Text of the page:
Minutes after honoring teens for fighting underage drinking, the Wichita City Council had to repeal a city ordinance requiring suspected repeat drunken drivers to submit to a Breathalyzer test.
Mayor Jeff Longwell said the council had no choice but to repeal the drunk-driving ordinance, which mirrored a state law that was struck down by the Supreme Court as unconstitutional.
The law at issue made it a misdemeanor for a person to refuse a breath test at a traffic stop if he or she had been convicted of drunk driving or had refused a breath test previously. The penalty was the same as for a drunken-driving conviction.
In a 6-1 decision on a Shawnee County case, the Supreme Court ruled the law “facially unconstitutional,” saying an individual has a right to refuse consent to a warrantless search.
“Punishing an individual for exercising that right with criminal penalties, as the State has chosen to do … violates the Due Process Clause of the Fourteenth Amendment to the United States Constitution,” the court opinion said.
Police can still get a warrant and require a DUI suspect to submit to a blood test, by force if necessary, the court ruling said.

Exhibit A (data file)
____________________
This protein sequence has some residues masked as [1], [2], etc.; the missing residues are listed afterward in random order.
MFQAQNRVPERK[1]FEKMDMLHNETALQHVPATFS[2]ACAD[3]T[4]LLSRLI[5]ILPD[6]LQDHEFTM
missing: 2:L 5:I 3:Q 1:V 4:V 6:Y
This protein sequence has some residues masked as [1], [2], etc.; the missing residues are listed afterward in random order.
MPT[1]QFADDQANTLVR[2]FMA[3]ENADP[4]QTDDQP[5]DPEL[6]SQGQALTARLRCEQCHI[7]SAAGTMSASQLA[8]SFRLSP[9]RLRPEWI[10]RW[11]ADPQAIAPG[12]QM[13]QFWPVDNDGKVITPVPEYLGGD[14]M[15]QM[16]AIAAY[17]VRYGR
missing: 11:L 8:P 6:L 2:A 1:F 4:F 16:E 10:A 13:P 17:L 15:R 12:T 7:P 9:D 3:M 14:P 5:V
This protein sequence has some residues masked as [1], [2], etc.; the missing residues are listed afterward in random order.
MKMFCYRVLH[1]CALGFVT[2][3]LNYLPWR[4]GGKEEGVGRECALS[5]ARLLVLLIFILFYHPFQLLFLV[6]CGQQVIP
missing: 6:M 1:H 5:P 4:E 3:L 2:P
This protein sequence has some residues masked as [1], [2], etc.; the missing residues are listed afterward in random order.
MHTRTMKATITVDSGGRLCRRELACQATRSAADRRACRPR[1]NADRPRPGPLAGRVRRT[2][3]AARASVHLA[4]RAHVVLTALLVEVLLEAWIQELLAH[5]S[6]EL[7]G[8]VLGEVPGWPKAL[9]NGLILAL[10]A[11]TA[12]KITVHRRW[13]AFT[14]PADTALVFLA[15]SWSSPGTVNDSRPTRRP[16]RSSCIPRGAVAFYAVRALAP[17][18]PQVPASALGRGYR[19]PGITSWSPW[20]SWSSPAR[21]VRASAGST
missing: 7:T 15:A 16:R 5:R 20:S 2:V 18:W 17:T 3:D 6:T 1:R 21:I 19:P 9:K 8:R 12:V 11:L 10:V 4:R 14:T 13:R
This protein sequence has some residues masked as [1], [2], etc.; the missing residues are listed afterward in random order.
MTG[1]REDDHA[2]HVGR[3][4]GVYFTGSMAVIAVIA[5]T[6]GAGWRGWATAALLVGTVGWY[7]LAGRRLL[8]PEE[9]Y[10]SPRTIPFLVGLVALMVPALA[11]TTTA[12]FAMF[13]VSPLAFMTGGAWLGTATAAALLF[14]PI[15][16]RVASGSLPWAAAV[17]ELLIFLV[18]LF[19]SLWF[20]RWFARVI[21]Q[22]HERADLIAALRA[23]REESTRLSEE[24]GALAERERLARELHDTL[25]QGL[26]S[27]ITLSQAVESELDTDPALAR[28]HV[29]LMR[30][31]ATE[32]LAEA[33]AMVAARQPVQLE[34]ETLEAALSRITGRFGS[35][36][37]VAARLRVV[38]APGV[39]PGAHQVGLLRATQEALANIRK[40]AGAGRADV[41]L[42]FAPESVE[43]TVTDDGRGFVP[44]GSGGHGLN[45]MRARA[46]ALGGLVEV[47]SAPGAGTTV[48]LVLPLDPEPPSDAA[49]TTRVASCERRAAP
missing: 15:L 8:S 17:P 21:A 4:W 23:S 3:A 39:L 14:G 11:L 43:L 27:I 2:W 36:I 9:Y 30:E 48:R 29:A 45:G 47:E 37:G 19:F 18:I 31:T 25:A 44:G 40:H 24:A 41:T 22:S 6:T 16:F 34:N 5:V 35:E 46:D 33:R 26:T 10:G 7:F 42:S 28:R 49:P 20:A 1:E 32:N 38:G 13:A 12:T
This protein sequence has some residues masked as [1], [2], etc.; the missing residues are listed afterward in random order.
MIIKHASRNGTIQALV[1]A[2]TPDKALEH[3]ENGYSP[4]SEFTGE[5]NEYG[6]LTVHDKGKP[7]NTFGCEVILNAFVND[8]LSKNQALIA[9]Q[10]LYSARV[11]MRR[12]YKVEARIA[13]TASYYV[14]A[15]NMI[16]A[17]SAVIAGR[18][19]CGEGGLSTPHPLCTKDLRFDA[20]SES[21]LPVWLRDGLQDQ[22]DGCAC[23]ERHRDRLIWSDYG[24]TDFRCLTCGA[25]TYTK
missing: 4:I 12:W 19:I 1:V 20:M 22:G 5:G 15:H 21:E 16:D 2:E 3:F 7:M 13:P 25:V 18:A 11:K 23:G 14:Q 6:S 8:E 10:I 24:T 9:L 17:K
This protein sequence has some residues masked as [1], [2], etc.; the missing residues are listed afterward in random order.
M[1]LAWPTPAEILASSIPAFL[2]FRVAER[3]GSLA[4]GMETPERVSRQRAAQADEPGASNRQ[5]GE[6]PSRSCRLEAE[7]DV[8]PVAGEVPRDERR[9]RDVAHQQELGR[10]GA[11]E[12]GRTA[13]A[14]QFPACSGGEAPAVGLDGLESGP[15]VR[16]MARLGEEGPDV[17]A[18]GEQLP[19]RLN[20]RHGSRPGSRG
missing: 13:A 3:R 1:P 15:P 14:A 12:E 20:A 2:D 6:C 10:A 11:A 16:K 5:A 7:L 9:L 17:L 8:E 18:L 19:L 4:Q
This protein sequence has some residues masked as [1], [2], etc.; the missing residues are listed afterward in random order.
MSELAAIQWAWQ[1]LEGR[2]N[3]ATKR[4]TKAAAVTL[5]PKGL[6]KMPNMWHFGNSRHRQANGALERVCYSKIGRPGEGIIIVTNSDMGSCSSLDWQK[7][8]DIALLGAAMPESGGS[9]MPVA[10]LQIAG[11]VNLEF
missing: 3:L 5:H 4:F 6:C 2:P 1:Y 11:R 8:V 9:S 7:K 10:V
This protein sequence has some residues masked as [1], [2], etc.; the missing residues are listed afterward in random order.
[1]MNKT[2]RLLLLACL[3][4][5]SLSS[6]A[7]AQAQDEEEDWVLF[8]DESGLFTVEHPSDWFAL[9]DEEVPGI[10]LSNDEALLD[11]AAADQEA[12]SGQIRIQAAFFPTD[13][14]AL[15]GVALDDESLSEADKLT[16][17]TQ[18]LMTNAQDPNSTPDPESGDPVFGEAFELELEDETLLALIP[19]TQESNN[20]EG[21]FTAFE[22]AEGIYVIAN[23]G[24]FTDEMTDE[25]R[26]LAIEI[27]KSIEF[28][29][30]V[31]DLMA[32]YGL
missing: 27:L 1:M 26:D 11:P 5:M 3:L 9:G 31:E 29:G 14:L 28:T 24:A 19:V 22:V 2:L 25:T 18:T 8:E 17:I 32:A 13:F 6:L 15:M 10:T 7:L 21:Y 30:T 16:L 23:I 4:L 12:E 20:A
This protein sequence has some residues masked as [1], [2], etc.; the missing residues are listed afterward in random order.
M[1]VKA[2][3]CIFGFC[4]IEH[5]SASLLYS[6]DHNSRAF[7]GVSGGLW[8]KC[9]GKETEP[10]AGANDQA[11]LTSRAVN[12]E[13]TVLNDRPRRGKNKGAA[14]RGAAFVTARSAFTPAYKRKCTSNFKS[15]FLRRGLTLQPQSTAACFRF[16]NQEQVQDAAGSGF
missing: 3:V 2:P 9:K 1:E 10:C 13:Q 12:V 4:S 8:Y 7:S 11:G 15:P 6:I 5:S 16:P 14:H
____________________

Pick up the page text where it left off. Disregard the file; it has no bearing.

We are unable to continue to enforce the ordinance without violating a citizen’s constitutional rights.
Jennifer Magana, Wichita city attorney
City Attorney Jennifer Magana told the council that in wake of that court decision, “we are unable to continue to enforce the (city) ordinance without violating a citizen’s constitutional rights. … We really think this (repeal) is the only route that can be taken.”
The unanimous vote to repeal the DUI ordinance came less than half an hour after Longwell declared April “Alcohol Awareness Month” and presented a proclamation to the Mayor’s Youth Council for combatting underage drinking.
Battling youth substance abuse has been a priority for the group since it was established in 2008 by then-Mayor Carl Brewer, Longwell said.
Anna Jenney, co-chair of the youth council’s prevention and education committee, announced that the group would hold its first “alcohol-free jamboree” on Friday at Linwood Park.
The event will include food, games and activities to “encourage students to find their natural highs and interact with students from all districts,” she said. The event, from 5 to 9 p.m. is open to all local youth in grades 8-12.
After the meeting, Longwell said he was disappointed the city had to repeal the DUI ordinance, but “I still am thankful we have this energetic group of young folks willing to help us” with alcohol and substance abuse prevention.